About five years ago everyone who worked in IT was talking and thinking about how to deal with the impending end-of-life for the massively popular Windows XP operating system. At that time, I was part of countless meetings, email chains, and phone calls that discussed what the best method was for keeping XP on networks past the official end of support from Microsoft. At the time, most of us in IT had not dealt with anything like that: a
The start of a new year causes us to reflect on the past year and determine both the current state of the industry as well as where we are heading. As 2018 began everyone poured over the 2017 annual reports and were, once again, bemoaning the sorry state of the healthcare industry’s security posture. According to HHS, there were 289 breaches reported in 2018 which is more than last year, but the total number of records lost has gone down
One of the most dreaded terms in the world of information technology and security (IT/IS) is “documentation”. Not because it isn’t massively helpful to everyone, or really for any reason other than it is difficult and fairly time-consuming to make in the first place. But, a secret your IT staff doesn’t want you to know is just how much thorough documentation can improve almost all aspects of IT/IS. The list of things that can be optimized by thorough documentation
A few days ago, a new vulnerability was found that affects the security of encrypted data, specifically on full-disk encrypted drives using hardware encryption protocols. For some time now, it has been considered best practice in Infosec - regardless of vertical - to rely on full-disk encryption to protect sensitive data from theft. The premise of this practice is that if a hard drive encrypted using Microsoft’s BitLocker or other commercial alternatives, or the device in which it resides,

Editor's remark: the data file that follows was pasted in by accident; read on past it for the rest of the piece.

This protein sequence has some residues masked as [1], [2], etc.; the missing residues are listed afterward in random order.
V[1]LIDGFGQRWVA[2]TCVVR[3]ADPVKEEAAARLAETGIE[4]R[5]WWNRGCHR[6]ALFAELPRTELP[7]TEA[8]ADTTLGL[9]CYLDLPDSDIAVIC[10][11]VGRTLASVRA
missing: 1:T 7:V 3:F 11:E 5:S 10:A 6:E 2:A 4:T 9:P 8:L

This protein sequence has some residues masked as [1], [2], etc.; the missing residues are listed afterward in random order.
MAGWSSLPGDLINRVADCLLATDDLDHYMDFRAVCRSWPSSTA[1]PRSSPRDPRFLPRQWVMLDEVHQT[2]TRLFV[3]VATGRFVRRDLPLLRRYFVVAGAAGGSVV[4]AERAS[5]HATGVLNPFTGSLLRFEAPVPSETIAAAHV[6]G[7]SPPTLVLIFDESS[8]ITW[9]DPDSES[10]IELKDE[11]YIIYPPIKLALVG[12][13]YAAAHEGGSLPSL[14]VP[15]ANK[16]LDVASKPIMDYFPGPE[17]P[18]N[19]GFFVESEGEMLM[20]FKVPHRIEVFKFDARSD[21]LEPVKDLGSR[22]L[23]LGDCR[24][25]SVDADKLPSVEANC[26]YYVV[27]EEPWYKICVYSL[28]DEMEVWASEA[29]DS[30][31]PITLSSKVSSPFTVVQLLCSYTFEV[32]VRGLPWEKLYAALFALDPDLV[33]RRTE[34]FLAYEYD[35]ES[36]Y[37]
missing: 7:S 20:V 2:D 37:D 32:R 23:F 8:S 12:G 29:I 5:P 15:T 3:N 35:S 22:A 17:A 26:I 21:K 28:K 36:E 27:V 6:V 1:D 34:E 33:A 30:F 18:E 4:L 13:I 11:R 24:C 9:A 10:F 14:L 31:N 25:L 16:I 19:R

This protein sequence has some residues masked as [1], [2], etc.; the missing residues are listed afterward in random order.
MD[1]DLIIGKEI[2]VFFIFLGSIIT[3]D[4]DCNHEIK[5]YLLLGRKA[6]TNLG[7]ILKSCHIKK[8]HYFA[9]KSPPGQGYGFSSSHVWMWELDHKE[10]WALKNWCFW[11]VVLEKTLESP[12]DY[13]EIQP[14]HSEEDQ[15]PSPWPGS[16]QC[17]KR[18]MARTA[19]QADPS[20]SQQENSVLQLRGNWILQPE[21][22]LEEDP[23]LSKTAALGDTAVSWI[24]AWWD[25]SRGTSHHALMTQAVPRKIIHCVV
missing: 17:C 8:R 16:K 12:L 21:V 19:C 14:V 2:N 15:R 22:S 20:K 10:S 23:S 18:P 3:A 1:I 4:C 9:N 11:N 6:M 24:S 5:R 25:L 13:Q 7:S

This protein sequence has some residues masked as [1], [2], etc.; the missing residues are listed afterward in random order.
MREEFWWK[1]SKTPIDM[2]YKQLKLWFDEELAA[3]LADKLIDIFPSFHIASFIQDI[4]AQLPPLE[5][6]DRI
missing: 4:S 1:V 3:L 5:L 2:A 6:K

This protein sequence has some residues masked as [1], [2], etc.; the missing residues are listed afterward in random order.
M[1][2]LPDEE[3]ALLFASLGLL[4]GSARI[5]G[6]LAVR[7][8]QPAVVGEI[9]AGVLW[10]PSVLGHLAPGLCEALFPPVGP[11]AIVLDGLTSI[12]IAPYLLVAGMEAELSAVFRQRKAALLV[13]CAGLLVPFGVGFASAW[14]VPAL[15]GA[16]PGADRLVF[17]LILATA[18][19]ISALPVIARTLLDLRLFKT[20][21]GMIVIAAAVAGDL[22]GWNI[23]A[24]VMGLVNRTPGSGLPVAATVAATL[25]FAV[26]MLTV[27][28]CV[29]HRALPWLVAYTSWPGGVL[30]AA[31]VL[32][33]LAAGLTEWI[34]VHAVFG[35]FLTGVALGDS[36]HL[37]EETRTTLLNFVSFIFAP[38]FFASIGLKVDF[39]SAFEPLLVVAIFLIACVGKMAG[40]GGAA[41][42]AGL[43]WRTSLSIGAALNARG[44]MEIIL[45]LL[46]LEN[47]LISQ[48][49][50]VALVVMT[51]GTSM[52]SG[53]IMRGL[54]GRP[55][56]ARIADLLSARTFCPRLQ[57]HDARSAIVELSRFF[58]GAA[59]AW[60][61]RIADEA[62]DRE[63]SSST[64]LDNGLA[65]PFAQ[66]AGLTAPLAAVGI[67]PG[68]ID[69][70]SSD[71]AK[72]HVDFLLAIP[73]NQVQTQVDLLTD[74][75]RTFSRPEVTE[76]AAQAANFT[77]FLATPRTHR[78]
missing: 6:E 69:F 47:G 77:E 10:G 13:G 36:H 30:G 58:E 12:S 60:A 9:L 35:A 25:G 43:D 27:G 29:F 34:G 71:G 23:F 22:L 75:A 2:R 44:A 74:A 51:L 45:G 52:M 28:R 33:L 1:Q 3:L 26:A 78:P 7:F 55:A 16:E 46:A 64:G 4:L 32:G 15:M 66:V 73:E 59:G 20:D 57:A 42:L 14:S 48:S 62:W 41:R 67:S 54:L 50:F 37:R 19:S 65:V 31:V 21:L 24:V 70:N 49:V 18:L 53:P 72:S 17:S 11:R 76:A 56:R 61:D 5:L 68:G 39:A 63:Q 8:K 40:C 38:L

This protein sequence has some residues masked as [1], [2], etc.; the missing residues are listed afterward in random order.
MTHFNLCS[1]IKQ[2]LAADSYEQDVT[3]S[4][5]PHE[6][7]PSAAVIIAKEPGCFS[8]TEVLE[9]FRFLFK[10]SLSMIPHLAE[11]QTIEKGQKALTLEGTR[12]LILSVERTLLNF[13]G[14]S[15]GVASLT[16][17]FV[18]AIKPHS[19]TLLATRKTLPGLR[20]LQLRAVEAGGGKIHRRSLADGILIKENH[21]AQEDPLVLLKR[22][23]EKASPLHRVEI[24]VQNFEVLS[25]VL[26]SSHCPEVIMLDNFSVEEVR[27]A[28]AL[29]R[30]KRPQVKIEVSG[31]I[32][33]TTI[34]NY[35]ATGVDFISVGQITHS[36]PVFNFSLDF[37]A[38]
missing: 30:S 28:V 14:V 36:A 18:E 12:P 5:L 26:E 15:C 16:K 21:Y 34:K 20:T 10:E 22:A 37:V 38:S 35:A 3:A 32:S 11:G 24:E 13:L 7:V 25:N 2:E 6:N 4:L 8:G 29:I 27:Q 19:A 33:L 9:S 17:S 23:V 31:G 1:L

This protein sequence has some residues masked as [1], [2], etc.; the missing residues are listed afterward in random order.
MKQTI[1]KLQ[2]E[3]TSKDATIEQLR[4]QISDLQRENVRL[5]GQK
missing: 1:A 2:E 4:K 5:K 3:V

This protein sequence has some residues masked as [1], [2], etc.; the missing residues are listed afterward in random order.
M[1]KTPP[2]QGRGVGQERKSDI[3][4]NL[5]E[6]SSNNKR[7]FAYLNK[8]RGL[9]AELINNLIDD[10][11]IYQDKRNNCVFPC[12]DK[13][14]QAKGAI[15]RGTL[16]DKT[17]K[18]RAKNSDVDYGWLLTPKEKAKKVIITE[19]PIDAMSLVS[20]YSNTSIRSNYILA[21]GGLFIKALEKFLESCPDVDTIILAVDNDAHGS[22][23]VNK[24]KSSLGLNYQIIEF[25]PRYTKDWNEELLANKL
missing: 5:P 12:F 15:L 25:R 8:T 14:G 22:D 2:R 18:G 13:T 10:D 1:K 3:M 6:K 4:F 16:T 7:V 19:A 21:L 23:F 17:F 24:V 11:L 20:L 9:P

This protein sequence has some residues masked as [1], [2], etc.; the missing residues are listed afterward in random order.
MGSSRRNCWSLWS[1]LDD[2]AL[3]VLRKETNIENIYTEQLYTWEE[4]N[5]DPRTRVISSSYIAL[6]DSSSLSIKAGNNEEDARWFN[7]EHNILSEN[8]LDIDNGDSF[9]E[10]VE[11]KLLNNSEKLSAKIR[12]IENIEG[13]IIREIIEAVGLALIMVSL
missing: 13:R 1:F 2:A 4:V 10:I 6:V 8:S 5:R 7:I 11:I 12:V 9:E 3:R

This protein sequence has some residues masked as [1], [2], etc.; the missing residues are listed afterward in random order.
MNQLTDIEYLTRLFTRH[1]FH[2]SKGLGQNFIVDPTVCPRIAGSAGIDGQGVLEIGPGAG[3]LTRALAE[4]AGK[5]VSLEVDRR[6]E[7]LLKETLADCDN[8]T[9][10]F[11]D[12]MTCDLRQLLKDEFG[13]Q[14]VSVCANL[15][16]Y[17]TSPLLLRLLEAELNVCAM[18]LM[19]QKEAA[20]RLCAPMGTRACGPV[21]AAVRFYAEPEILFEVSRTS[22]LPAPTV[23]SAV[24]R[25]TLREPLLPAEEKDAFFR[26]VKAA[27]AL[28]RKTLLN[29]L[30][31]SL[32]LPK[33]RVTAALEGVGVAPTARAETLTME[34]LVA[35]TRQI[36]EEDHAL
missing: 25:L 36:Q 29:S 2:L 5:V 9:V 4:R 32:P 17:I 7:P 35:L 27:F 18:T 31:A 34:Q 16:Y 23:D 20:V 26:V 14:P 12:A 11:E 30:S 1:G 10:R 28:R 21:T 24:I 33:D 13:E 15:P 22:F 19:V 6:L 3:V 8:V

IoT security is one of the most concerning and critical issues that we in healthcare face on a daily basis. All industries are affected by IoT devices threatening the integrity of their network with consumer “smart” devices and industrial control systems (ICS) being common endpoints in all networks. For some reason that I have not yet been able to pin down, almost everyone has been ignoring the dangerous little devices they have on their networks and this negligence has
I have been writing about penetration testing and its related skills for some time now but haven’t yet taken a good deep dive into web application penetration testing. In many ways, web application penetration testing is very similar to any other pentest, but there are some key differences and a few tools that are better suited to web application testing specifically. One of the key differences between an external web application pentest and a typical internal pentest is the
“Endpoint” is a term that seems to have a variable definition in many of today’s organizations. Like the name itself suggests an endpoint is simply any connected device capable of processing, transmitting, or storing data packets. Despite this relatively simple definition, many organizations I have worked with are unable to produce a complete list of the total number of endpoints they have. This issue is exacerbated by the nature of the modern hospital and how device ownership is divided.
Why are we so bad at detecting and protecting against security incidents? Attackers need only find a single flaw that will allow them to gain entry to a system. Those that protect them, on the other hand, have to think of every possible avenue an attacker can use. Logic dictates that this is simply not possible. In fact, only 45% of the healthcare organizations sampled for our annual report were considered to have any level of maturity by NIST
On the Ides of March, or very close to it on March 7th, I will take the HIMSS 2018 stage with Chuck Kesler, CISO of Duke Health, talking to our fellow healthcare IT professionals about penetration testing and hacking. This is a particularly pertinent topic since the healthcare industry has become a major target for attackers in recent years. It has become a veritable race between the attackers and the protectors. Who will find the vulnerabilities first? Unfortunately, finding
In order to explore the likely cybersecurity trends coming our way in 2018, we must first take a quick look back at 2017. Last year was a banner year in about as many ways as one can think of. Unfortunately, most of those “banners” are for disasters of every sort. Today we are looking at the world of healthcare and how cybersecurity fared last year. Unfortunately, the story is not much better, particularly when we focus on healthcare cybersecurity.